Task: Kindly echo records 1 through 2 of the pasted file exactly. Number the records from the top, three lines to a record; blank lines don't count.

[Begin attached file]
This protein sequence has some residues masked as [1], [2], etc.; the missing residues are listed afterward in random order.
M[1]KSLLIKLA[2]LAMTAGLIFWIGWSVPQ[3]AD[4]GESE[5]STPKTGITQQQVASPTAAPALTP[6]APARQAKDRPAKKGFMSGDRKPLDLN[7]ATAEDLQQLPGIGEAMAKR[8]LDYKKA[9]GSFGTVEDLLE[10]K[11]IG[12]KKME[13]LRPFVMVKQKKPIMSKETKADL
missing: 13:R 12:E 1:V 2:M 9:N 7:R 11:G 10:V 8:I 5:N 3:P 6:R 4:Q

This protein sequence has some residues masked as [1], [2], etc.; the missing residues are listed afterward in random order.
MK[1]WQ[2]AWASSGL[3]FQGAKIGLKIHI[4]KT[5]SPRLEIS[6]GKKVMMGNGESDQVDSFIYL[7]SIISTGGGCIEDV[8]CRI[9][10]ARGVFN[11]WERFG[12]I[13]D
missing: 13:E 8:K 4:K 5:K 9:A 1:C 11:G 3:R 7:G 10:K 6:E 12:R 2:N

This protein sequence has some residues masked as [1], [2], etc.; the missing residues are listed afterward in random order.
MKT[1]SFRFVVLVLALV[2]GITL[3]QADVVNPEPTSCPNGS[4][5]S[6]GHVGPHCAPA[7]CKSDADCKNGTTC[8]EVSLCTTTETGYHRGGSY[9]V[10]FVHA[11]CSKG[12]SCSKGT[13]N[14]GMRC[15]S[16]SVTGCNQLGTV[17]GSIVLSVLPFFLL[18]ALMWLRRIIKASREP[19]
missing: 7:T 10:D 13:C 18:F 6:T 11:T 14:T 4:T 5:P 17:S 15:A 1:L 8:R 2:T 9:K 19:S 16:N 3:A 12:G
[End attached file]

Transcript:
This protein sequence has some residues masked as [1], [2], etc.; the missing residues are listed afterward in random order.
M[1]KSLLIKLA[2]LAMTAGLIFWIGWSVPQ[3]AD[4]GESE[5]STPKTGITQQQVASPTAAPALTP[6]APARQAKDRPAKKGFMSGDRKPLDLN[7]ATAEDLQQLPGIGEAMAKR[8]LDYKKA[9]GSFGTVEDLLE[10]K[11]IG[12]KKME[13]LRPFVMVKQKKPIMSKETKADL
missing: 13:R 12:E 1:V 2:M 9:N 7:R 11:G 10:V 8:I 5:N 3:P 6:R 4:Q

This protein sequence has some residues masked as [1], [2], etc.; the missing residues are listed afterward in random order.
MK[1]WQ[2]AWASSGL[3]FQGAKIGLKIHI[4]KT[5]SPRLEIS[6]GKKVMMGNGESDQVDSFIYL[7]SIISTGGGCIEDV[8]CRI[9][10]ARGVFN[11]WERFG[12]I[13]D
missing: 13:E 8:K 4:K 5:K 9:A 1:C 11:G 3:R 7:G 10:K 6:E 12:R 2:N